The Department of Energy and Climate Change has claimed that the average cost of installing solar PV increased at the start of the year, coinciding with a stark reduction in feed-in tariff subsidies.
Data released by DECC last week showed that the mean cost of installing solar in the commercial deployment bands of 4-10kW and 10-50kW rose by £69 and £80 per kilowatt respectively between January and February this year.
The purported increase came despite a trend for prices to decrease as the technology matured and occurred just as the government enacted a new feed-in tariff regime which reduced the FiT for 10-50kW installs to 4.59p/kWh.
DECC refused to speculate on the cause of the increase, however the Solar Trade Association’s Leonie Greene suggested that the solar industry could not deliver continued price reductions if activity was curtailed.
“Maintaining cost reductions requires investment, and that was why we set out a steady glide path to parity for solar in our Solar Independence Plan that would give companies the forward vision necessary,” she added.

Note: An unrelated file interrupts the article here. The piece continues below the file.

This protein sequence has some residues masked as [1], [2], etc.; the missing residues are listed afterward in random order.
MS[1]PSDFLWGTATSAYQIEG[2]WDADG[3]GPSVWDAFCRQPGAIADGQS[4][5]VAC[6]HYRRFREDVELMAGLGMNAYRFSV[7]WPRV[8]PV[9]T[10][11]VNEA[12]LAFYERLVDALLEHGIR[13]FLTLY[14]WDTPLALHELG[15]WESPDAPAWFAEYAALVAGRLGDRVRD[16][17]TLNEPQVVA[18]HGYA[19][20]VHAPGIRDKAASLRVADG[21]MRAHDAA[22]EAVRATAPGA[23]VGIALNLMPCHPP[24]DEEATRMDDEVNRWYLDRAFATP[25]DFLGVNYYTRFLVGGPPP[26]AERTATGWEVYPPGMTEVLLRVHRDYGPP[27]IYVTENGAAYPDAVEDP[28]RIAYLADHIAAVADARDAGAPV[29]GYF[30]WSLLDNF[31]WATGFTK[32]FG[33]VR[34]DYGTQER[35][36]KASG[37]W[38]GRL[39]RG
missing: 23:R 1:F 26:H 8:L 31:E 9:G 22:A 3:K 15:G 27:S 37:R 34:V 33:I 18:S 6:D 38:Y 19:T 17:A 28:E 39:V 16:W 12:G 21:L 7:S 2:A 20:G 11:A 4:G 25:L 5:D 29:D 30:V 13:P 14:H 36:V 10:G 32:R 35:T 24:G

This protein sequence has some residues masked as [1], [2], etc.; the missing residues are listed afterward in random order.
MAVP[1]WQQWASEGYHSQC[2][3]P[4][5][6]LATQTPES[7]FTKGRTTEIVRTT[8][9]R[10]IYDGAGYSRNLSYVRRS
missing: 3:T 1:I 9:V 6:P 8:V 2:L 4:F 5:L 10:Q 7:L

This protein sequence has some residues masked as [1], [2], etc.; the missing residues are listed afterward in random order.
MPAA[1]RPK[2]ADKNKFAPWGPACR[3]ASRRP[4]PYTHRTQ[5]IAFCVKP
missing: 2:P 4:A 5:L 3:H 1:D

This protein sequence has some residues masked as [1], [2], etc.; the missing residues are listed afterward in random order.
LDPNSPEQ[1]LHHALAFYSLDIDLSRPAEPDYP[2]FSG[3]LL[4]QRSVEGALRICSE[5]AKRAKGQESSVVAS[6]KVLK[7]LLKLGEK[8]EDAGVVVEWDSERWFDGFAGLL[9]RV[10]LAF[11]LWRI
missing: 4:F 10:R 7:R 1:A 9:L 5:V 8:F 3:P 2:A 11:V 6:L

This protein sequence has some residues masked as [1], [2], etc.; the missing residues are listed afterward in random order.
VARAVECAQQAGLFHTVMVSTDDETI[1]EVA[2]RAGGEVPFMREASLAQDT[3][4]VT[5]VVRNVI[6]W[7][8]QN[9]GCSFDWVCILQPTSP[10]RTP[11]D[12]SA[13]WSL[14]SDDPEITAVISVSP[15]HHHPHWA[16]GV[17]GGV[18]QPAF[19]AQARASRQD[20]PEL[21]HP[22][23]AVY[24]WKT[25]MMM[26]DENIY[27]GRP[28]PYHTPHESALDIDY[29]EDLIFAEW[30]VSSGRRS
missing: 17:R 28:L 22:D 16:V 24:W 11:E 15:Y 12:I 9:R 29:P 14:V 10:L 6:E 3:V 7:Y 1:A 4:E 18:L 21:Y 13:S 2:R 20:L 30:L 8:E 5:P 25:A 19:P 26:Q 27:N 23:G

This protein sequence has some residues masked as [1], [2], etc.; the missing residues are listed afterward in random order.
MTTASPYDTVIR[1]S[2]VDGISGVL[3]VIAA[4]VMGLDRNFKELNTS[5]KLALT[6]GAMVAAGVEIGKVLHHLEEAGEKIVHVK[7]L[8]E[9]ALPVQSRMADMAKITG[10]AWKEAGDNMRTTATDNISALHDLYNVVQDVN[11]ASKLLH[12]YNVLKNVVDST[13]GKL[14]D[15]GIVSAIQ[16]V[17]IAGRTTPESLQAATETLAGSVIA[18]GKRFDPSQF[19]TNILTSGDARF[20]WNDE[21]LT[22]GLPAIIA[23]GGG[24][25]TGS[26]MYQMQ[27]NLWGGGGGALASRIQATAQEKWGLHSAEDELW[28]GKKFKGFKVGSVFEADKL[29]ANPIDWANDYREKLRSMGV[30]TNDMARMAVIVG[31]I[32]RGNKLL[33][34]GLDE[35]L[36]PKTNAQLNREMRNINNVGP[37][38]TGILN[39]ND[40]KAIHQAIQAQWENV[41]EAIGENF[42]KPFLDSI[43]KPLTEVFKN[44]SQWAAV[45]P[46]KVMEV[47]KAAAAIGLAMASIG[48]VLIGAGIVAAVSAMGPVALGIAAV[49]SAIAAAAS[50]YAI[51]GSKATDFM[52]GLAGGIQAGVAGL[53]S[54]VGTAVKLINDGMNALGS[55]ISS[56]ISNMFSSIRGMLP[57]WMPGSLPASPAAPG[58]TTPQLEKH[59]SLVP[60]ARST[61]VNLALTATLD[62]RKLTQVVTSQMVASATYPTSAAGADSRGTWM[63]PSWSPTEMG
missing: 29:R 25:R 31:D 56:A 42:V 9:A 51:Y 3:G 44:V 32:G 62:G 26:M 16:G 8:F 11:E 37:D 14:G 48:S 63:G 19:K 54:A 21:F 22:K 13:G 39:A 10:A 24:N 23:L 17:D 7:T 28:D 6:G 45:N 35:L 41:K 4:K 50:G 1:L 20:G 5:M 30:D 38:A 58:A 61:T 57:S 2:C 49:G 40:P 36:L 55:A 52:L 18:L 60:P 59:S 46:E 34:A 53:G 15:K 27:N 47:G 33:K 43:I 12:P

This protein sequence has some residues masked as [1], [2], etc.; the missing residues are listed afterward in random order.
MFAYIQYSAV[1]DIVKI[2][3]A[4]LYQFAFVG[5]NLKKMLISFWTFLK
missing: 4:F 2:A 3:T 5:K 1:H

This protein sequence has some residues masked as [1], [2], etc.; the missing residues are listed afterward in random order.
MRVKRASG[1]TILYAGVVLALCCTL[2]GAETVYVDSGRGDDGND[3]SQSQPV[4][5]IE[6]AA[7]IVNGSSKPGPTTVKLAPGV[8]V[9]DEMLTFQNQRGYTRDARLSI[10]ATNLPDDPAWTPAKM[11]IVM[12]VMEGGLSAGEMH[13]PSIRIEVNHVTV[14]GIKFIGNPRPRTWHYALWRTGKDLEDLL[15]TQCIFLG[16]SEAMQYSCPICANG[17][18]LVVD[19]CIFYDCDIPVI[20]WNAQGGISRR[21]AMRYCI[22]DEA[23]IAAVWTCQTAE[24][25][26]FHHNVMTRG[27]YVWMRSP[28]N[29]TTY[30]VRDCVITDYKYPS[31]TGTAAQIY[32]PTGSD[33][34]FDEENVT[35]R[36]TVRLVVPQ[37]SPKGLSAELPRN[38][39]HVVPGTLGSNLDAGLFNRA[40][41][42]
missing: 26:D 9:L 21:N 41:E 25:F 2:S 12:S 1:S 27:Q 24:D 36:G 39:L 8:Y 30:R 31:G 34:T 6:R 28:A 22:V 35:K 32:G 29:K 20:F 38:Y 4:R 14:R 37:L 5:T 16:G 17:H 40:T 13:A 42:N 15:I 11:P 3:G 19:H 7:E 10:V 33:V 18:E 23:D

Some within the solar industry have suggested that the increase – and subsequent rebound – could have been caused by a surge in demand. A large number of commercial installations that were pre-accredited under the former regime need to be finished by 1 September.
Other potential causes for the increase include installers seeking greater margins for work as productivity decreases and a lack of competition in the sector following a large number of installation businesses withdrawing.
However other solar installers have scrutinised DECC’s data – which itself is a sample of installation data supplied by industry watchdog the Microgeneration Certificate Scheme – and dismissed out of hand the claim that prices are rising.
Brighton Energy Cooperative’s Will Cottrell said that a number of 50kW-sized installations had been completed on the south coast at prices around £8-900/kW, dramatically lower than the circa £1,200 DECC’s figures have claimed.